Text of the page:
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For this assignment, you will write an essay in which you compare and contrast the following strategic measurement tools used by business and human resource professionals as presented in the Required Unit Resources for this unit. Compare and contrast the


LO 2-8

Identify the common measurement tools for strategic HRM.

Housed within many HRMS are statistical packages for HRM. Just as we have to quantify and measure other parts of the organization, we also have measurement tools specific to HRM. Some of the most common tools are economic value added (EVA) balanced scorecards, including organizational scorecards and HR scorecards, and return on investment (ROI). Let’s take a brief look at each of these tools.



Economic Value Added

Economic Value Added (EVA)

Economic value added (EVA) is designed as a method for calculating the creation of value for the organization’s shareholders. Economic value added (EVA) is a measure of profits that remain after the cost of capital has been deducted from operating profits. It provides shareholders and managers with a better understanding of how the business is performing overall. As an equation, EVA would look like this:104

EVA = Net operating profit after tax – (Capital used × Cost of capital)



Return on Investment (ROI)

So EVA is a measure of how much money we made through our operations minus the amount of money that we had to spend or borrow (at a particular interest rate) in order to perform those operations. For a company to grow, it must generate average returns higher than its capital costs.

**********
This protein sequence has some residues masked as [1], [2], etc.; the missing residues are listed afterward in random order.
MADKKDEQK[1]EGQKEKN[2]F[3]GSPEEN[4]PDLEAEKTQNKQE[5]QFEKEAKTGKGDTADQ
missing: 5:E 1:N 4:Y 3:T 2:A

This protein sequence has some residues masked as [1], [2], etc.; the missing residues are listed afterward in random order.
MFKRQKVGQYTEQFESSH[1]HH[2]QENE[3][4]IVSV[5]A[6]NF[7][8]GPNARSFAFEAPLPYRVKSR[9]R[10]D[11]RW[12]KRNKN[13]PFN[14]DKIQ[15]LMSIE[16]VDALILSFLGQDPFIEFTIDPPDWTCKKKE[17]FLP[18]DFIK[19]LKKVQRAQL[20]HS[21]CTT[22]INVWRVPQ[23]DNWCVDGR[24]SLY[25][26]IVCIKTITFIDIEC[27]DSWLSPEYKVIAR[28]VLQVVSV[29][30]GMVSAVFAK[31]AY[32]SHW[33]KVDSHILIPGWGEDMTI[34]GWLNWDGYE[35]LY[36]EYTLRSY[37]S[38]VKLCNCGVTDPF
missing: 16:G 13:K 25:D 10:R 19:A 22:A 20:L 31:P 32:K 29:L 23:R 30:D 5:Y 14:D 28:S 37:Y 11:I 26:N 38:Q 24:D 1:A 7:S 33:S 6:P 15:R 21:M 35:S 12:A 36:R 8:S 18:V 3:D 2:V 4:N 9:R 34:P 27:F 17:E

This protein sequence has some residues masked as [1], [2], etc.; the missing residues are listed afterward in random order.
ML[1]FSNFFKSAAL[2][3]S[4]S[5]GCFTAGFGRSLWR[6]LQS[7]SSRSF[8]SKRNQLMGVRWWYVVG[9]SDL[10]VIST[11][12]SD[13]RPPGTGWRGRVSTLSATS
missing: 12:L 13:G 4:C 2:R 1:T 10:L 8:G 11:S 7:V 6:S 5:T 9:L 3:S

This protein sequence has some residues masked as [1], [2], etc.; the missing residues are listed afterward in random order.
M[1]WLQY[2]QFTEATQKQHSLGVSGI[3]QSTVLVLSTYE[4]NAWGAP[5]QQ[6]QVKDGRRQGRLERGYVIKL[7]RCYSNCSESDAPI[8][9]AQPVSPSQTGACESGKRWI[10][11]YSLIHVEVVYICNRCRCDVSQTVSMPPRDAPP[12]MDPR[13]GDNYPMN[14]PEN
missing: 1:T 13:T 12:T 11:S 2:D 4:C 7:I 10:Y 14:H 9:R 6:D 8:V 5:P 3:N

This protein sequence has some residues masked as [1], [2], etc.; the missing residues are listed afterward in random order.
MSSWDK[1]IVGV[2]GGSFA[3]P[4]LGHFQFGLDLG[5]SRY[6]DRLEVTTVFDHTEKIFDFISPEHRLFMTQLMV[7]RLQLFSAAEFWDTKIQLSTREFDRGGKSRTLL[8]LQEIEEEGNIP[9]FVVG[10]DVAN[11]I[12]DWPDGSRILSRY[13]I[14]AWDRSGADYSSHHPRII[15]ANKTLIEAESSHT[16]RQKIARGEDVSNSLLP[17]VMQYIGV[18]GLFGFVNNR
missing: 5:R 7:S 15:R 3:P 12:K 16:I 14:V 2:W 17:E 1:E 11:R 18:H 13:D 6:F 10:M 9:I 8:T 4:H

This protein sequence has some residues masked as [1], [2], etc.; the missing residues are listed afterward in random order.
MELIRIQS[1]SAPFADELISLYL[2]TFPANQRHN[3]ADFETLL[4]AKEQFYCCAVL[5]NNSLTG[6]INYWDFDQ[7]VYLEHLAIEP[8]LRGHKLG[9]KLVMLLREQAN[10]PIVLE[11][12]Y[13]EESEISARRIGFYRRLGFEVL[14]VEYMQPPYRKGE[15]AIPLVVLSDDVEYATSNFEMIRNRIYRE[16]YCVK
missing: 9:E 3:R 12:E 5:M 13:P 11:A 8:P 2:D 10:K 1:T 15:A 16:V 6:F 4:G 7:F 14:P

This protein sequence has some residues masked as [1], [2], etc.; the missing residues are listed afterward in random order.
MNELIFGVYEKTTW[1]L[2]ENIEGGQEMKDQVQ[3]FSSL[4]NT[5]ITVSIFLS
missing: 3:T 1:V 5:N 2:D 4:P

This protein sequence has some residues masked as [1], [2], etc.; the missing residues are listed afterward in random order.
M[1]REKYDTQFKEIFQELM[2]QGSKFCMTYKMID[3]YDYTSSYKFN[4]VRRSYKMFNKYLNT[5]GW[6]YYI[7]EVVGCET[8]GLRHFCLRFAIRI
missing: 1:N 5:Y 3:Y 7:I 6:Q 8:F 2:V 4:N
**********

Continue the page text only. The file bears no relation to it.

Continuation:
Return on Investment (ROI)

The concept of ROI is, at its core, very simple. Return on investment (ROI) is a measure of the financial return we receive because of something that we do to invest in our organization or its people. ROI is most commonly used in financial analyses, but many areas ofHR lend themselves to ROI calculations. These areas include training, outsourcing, benefits, diversity, and many others. In each of these areas, we can calculate the cost of the process—whether that process is training, diversity management, or anything else—and compare that to the returns we get from the process.

To calculate ROI, you need two figures: the cost of the investment and the gain that you receive from making the investment. From there, the calculation is pretty simple:

Let’s use a quick example to illustrate. Assume that we create a training course to improve the skills of our assembly workers, and also assume that we send those workers through that program. To send all of the workers through the training costs us $1,000,000. We know that historically, during a normal year of production, the assembly workers have been able to assemble $5,000,000 worth of our product. However, after the training is complete, we measure our assembly process over the ensuing year and find that our amount of product created that year has increased to $8,000,000. This gives us a $3,000,000 gain from the investment. We can plug these numbers into our calculation and find out the following:


So in this case, our return on investment over the course of 1 year is 2 times the cost of the investment.